The people of a nation can go from day to day, double and triple the size of their population, even materially prosper and nevertheless remain dispossessed of something essential in their collective soul. To continue as a living civilization however requires something quite different. The Shah was a symbol and a proof of that stubborn Iranian spirit that had stood up to all foreign invasions and resisted all the trespass to its cultural integrity. It had survived the Greeks, Mongols, Arabs, Turks and the Communists because it held on to a spiritual core of national values which was more powerful than any of those formidable foes.

What the mullahs represented was also an important part of this core. Shia Islam at its best like its Zoroastrian predecessor was a strong pillar that held up our national identity and provided us with a unique set of spiritual, moral and mythological values. These values like the monarchy itself are not measurable in utilitarian terms or by mathematical charts. Nevertheless their worth to the well-being of our culture has been inestimable. Anyone who denies this is either intellectually or emotionally out of tune with the Iranian situation.

The Shah himself was aware of that delicate structure that rested on religious faith, national heritage and a political tradition. Although he was following a secular programme for modernization and development of the country, not only had he nothing against the thoughtful branch of the Shia Islam, he did his best to support and promote it. Thanks to the Shah's special attention the city of Mashhad, the burial site of the 9th century Shia saint Imam Reza gained high prominence as a magnificent pilgrim city and a reputable center of religious learning. The peaceful spiritual leaders in Qom were far freer in the time of the Shah than during the dictatorship of Ruhollah Khomeini who started the repressive custom of keeping his fellow ayatollahs under house arrest. Even Khomeini himself as the leading exponent of the most backward fanatical branch of violent shiaism had nothing worse to fear from the Shah than an exile into a holy city in the country's neighborhood.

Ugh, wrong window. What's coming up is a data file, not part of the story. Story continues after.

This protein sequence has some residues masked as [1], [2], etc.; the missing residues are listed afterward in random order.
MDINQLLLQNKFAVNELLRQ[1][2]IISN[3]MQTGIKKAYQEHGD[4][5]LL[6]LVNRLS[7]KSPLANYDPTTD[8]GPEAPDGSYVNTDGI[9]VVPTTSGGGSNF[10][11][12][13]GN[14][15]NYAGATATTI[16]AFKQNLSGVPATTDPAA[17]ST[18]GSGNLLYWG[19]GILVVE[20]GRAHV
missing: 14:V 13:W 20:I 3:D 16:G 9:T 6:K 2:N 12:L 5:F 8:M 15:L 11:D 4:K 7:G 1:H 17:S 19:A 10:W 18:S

One should never make the mistake of thinking that the eventual downfall of the Shah proves that he was wrong in allowing so much power and resources to the country's major religious faith. Apart from being a sincere believer himself, his astute mind provided him with a long- term vision and a far reaching insight into the delicately forged balance that kept the country together, territorially, emotionally and spiritually.

Contrastingly, the mullahs who opposed him could not see further than the tip of their noses. They could only think of short term gain, seizing the reigns of power and holding on to it as long as they could manage it. They failed to see, or could not care less about the long term interests of the religious faith they claimed they were trying to safeguard. They could not see that the heartlessness and emotional sterilization they were instigating against the Shah could eventually pave the way for their own departure. If a nation with 2,500 years of monarchy could bring itself to get rid of such a highly significant national symbol as the Shah, it could also manage to jettison a foreign religion with much less seniority. A parent who mistreats his spouse in front of the children could not expect to gain their love but should understand that he is eroding the sense of respect, family honor and fidelity that will one day come to haunt him. As the saying goes 'what goes around comes around'. And the time for the end of Islamic faith at least in its present form has come around in Iran for quite some time. It is not a secret to anyone that the mullahs are derided and despised by the majority of Iranians. They hold political power by intimidation and repression and not because they are entrusted to do so by the free will of the population.